Period Pain or Dysmenorrhoea
“My period started some four months ago. I had no problems, apart from the anxiety of expecting it, and learning to adjust to this new experience.
Bang! From the blues came this agonizing lower abdominal pain, month in month out, two days before my period.
I am not able to go to school each time the pain come on. It leaves me so exhausted for three days.
Our family doctor announced to us that it is not an illness in it self, but it is called dysmenorrhoea or menstrual pain.” – Jessica, Colorado USA
Millions of women world wide, like Jessica, suffer from severe menstrual or period pain.
It is suprisingly a cause of acute hospital attendence. It needs to be identified as a cause of lower abdominal pain in women of child bearing age(11 - 45 yrs of age).
This is usually straight forward in most teenagers. The difficulty arises in girls having their first menses who do not know what menstrual pain is like.
For some, it leaves them totally incapacitated for two to four days every month, resulting in considerable time loss from work or school.
It also means that within that time, this could impact on their enjoyment of day to day activities. But what is Period or menstrual pain?
What is Menstrual Pain?
Period pain, also called dysmenorrhoea or mentrual pain refers to cramping lower abdominal pain occurring a day or two before menstruation and continuing for another one or two days after the onset of menses.
About four out of every five woman do experience some degree of pain during menstruation, and this is normal.
In the remaining one out of five, they experience very severe pain during their period.
There are two types of menstrual pain. These are Primary dysmenorrhoea and secondary dysmenorrhoea. The difference between the two types relates mainly on the cause of the menstrual pain.
This is period pain not due to any disease or abnormality in the womb or female reproductive tract.
It is as a result of excessive or high sensitivity to normal hormones produced after ovulation. This hormone called prostaglandins reach their highest level just before menstruation starts.
This causes the uterus to contract, which in a way, help to expel the menses. When the amount of hormone is more than need, or the uterus is over sensitive to a normal amount, the woman could come up with severe pain.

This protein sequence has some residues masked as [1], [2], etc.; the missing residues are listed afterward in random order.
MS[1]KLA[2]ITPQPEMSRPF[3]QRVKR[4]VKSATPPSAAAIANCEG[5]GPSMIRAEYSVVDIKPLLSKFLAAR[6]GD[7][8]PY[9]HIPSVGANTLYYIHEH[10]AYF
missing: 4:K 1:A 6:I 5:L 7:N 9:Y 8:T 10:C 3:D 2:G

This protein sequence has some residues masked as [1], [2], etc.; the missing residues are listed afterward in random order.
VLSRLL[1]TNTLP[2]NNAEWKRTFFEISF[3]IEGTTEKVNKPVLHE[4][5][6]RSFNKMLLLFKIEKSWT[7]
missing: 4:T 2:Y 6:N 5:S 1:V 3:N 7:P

Excessive contraction of the uterus from the action of the prostaglandins cause the pressure in the uterus to rise above normal blood pressure, so blood flow to the uterus is reduced.
It is the kind of menstrual or period pain found in younger woman.
So, if there is no ovulation, there can be no period pain of this kind.
Primary dysmenorrhoea in it self is thus not an illness. Things that can predispose a woman to having this kind of pain include
• Similar pain in mother or sister
This is period pain commonly found in older women above 30 years of age. It is less common than primary dysmenorrhoea.
It is usually caused by some disorder in the reproductive tract of the woman which could in fact combine with excessive prostaglandin production too.
Common causes of secondary dysmenorrhoea include:
Symptoms of Period Pain
Primary dysmenorrhoea as said, is occurs mostly in young women of child bearing age, usually in their early teens.
It usually follows after a few menses, though it could occur with the first menses rarely. This is because, as explained above, dysmenorrhoea only occurs after ovulation.
If no egg is released, no period pain. The first few menses in most women do not result in the release of eggs.
This explains why oral contraceptive pills are effective in treating period pain, as they prevent the release of eggs or ovulation.
The pain begins as a lower abdominal pain, cramping, 4 to 12 months after the onset of menstruation and continuing till after child birth or birth of second or third child.
The pain typically starts a day or two before the period, and may continue for another day or two.
There may be associated headache, back ache, diarrhoea, constipation feeling like vomiting, or actually vomiting. A few women may have such severe pain that they may actually pass out (faint)!
Temperature is expected to be normal as well as heart rate. The pain should respond to medications if given before the onset, a few days before menses begin.
Secondary dysmenorrhoea is seen in women who may have had normal periods without pain for most of their life time.
It commonly occurs after the age of thirty. It may start as lower abdominal pain, a few days or weeks before their menses. They may be showing some signs of some illness, reflecting the underlying disorder.
Before a woman is dismissed as having secondary dysmenorrhoea, it is important that all possible causes of lower abdominal pain in a woman have been ruled out, as some may be sinister!
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